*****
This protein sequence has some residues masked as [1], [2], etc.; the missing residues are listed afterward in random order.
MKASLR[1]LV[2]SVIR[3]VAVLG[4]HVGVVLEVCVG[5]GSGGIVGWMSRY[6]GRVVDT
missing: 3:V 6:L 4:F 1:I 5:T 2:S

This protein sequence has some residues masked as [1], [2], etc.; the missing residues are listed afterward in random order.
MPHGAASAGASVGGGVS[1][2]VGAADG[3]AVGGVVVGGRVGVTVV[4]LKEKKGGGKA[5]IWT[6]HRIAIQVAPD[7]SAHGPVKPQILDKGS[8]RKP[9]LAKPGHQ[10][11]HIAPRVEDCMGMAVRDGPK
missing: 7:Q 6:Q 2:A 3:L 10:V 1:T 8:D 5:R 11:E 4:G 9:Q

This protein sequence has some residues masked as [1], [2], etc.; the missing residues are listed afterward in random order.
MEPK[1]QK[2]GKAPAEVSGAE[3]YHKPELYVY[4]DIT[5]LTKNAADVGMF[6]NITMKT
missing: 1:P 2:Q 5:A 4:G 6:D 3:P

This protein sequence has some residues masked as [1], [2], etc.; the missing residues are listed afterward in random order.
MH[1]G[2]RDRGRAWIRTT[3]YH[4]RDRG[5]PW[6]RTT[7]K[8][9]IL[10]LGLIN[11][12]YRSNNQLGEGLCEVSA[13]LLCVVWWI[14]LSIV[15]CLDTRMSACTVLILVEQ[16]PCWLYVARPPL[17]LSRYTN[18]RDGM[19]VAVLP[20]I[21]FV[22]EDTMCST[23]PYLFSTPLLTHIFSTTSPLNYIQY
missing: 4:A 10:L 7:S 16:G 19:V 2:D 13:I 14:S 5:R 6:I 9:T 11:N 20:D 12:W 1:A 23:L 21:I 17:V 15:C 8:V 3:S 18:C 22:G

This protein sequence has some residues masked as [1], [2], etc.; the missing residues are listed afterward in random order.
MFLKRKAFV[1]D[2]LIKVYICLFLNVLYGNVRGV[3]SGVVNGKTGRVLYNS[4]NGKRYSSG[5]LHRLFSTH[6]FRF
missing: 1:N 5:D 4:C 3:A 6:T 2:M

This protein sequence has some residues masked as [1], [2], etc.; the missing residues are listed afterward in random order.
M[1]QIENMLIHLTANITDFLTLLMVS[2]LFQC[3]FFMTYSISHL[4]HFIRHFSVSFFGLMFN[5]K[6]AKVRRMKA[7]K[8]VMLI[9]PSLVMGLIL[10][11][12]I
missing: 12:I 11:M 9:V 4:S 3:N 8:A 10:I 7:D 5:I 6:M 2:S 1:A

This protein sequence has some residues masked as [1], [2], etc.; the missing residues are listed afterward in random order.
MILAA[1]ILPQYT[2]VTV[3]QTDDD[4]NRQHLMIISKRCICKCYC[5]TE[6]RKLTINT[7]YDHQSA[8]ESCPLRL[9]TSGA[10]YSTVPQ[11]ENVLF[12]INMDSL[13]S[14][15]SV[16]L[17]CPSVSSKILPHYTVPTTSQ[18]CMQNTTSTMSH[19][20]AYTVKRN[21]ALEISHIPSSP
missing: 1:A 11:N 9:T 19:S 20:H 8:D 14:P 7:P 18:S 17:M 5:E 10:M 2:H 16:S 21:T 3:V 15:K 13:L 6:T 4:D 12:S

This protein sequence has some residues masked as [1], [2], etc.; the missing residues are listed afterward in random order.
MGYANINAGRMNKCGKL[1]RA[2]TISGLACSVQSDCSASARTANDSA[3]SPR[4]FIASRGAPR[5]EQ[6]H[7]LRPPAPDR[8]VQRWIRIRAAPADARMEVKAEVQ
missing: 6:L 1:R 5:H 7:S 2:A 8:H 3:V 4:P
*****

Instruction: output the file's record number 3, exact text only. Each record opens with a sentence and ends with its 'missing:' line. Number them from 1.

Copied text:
This protein sequence has some residues masked as [1], [2], etc.; the missing residues are listed afterward in random order.
MEPK[1]QK[2]GKAPAEVSGAE[3]YHKPELYVY[4]DIT[5]LTKNAADVGMF[6]NITMKT
missing: 1:P 2:Q 5:A 4:G 6:D 3:P